Commercial payments struggled to pick up pace in Q3
Card giants American Express and Visa showed a decline of 22% and 19% YoY in their commercial payments business respectively. T&E segment recovery continues to be dubious.
Facing extreme headwinds this year due to Covid-19, card giants have reported yet another quarter of decline in their commercial payments business. Last month, Visa and Mastercard released their 8K SEC filings in which they highlighted the improvement of payment transactions but were held back by a mammoth drop in travel and expense business.
In its latest SEC filings, American Express recorded $98.5 billion in proprietary billed business in Q3 2020, representing a rise of 19% from the previous quarter but a 23% decline in year-over-year terms. Similarly, its arch-rival, Visa Inc. reported its commercial payments business at $216 billion, a decline of 12% from the previous quarter and 18% decline YoY.
American Express commercial payments business in Q3 is the lowest since Q1 2015 while for Visa, it’s the lowest since Q3 2017.
Commenting on the recovery in B2B payments, Chief Financial Officer at Visa, Vasant Prabhu noted in an earnings call that, “in the card-based part of the business, we are seeing the small business side recover nicely. The large and medium-size side is the one that is still somewhat sluggish”.
In terms of year-over-year, the past three quarters for both American Express and Visa have experienced a decline in commercial payments.
Mastercard reported a small decline by 0.24% YoY in Gross Dollar Volume at $1648 billion in Q3 but a rise of 19% from Q2 2020. GDV comprises of commercial as well as consumer spending. Mastercard did not disclose its commercial payments volume in its 10Q SEC filings.
American Express’s per card spending was up by 20% from the previous quarter by declined by 21% YoY. It stood at $6,776 spending per card, the lowest in the past 4 years.
Travel and Expense recovery remains uncertain
Due to partial lockdowns and strict border control, travel and expense (T&E) business continues to be in bad shape. Mastercard reported a decline in cross-border volume fees by 48% YoY at $791 million in Q3 2020 but in terms of Q/Q, it was up by 22%.
Visa’s CFO, Vasant Prabhu notes that “the cross-border recovery has been sluggish since borders remain closed or there are significant impediments to crossing borders like quarantines and other such restrictions”. Visa reported a 29% decline YoY in cross-border volume in Q3 2020.
Commenting further, Prabhu noted, “the cross-border business comes with higher yields. This significant shift in mix is a drag on revenue growth, which will continue into fiscal-year 2021 until the cross-border business recovers”.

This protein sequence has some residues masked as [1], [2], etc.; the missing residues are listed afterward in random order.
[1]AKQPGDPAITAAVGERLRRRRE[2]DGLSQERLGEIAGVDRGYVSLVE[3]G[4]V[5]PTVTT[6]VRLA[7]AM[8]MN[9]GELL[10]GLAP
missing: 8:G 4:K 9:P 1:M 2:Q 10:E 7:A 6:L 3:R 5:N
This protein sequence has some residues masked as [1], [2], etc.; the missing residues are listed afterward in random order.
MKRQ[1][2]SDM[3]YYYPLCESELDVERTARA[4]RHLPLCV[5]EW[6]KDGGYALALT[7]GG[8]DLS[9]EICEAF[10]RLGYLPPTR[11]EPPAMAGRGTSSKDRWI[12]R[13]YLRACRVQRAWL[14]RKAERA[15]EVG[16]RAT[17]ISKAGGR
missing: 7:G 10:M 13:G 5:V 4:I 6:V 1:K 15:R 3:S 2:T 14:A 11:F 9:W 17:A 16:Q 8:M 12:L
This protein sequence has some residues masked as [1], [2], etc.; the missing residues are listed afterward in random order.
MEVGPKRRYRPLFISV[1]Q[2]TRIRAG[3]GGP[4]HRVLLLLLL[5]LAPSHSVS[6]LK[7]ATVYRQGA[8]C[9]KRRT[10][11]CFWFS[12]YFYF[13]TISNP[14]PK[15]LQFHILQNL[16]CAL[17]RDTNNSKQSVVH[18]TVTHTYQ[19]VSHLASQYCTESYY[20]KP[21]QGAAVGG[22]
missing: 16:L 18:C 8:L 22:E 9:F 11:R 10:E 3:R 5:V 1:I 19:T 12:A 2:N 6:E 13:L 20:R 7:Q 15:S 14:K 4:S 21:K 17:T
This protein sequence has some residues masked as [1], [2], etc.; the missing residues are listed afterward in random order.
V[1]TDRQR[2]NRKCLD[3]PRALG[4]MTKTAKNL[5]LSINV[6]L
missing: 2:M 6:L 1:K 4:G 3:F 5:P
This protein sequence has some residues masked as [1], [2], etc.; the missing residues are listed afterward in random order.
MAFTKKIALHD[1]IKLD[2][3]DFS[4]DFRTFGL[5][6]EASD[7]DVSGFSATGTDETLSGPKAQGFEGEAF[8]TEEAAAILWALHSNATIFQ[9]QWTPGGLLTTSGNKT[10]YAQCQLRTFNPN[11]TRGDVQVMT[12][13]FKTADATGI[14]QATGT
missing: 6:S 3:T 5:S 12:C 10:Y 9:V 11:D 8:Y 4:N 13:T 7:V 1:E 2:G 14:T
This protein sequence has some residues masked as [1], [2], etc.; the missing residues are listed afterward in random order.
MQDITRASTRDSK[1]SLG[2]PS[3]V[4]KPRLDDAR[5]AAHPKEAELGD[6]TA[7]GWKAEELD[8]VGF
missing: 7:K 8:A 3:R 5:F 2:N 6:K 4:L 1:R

American Express was no exception to this. It reported a decline of 69% YoY in T&E expense in the third quarter.
AmEx’s CEO, Steve Squeri in the Q3 earnings call highlighted, “the T&E component of our corporate card business is really, really down. And the reality is that component, though, of our business is only 6% of our overall business”.
Road to recovery
Despite sluggish growth in the third quarter of this year, the card giants have positioned themselves to exploit innovations in commercial payments.
American Express in its earnings call noted that the company is placing a greater emphasis on the investment process. The company identified critical areas of investment as ‘accelerating customer acquisition activities’, ‘developing additional solutions beyond the card to expand relationships with small businesses’, ‘maintaining virtual parity coverage in the U.S. and expanding merchant coverage in key international markets and enhancing our digital capabilities across the business.’
To revive its T&E segment, AmEx announced its payment integration with SAP Concur in Q3. In Europe, the company teamed up with Yapily to expand its Pay with Bank Transfer programme. Before that, AmEx had announced its joint venture with Express (Hangzhou) Technology Services Company Limited which gave the company network clearing licence in China.
“And within our commercial business, AP automation volumes continued their rapid growth, although from a small base, doubling since last year’s third quarter as more businesses adopt digital payment solutions’, said Steve Squeri, Chief Executive Officer at American Express. The company in Q3 had launched its accounts payable solution ‘American Express One AP’ for the US businesses.
The adoption of digital payments methods across the business was also echoed by Visa’s CEO Al Kelly in Q3 investors call and stated, they were addressing this increased demand by ‘engaging with a broad range of issuers and partners’, ‘expanding into new verticals’ and ‘investing to streamline operations and enable acceptance’.
The company partnered with Nium to expand its card issuance service in Europe. Under its Fintech Fast Track Program, it teamed up with Accualify to launch corporate cards. Last month, it collaborated with Boost Payments Solutions to streamline its commercial card use.
Meanwhile, Mastercard’s President, Michael Miebach in investors call commented that “at the infrastructure level, we continue to make good progress with our build-outs and have a strong position in all major geographic regions including key markets like the U.S., the U.K., Nordics and Saudi Arabia”. The company is also ‘building off strong position in infrastructure, by making progress in the application layer, utilizing our multi-rail capabilities’.
A slew of fintech partnerships with Mastercard were announced in the third quarter including EedenBull, Emburse, Tide, Treezor and TransferWise. In China, it partnered with Bank of Shanghai which authorised cross-border B2B payments.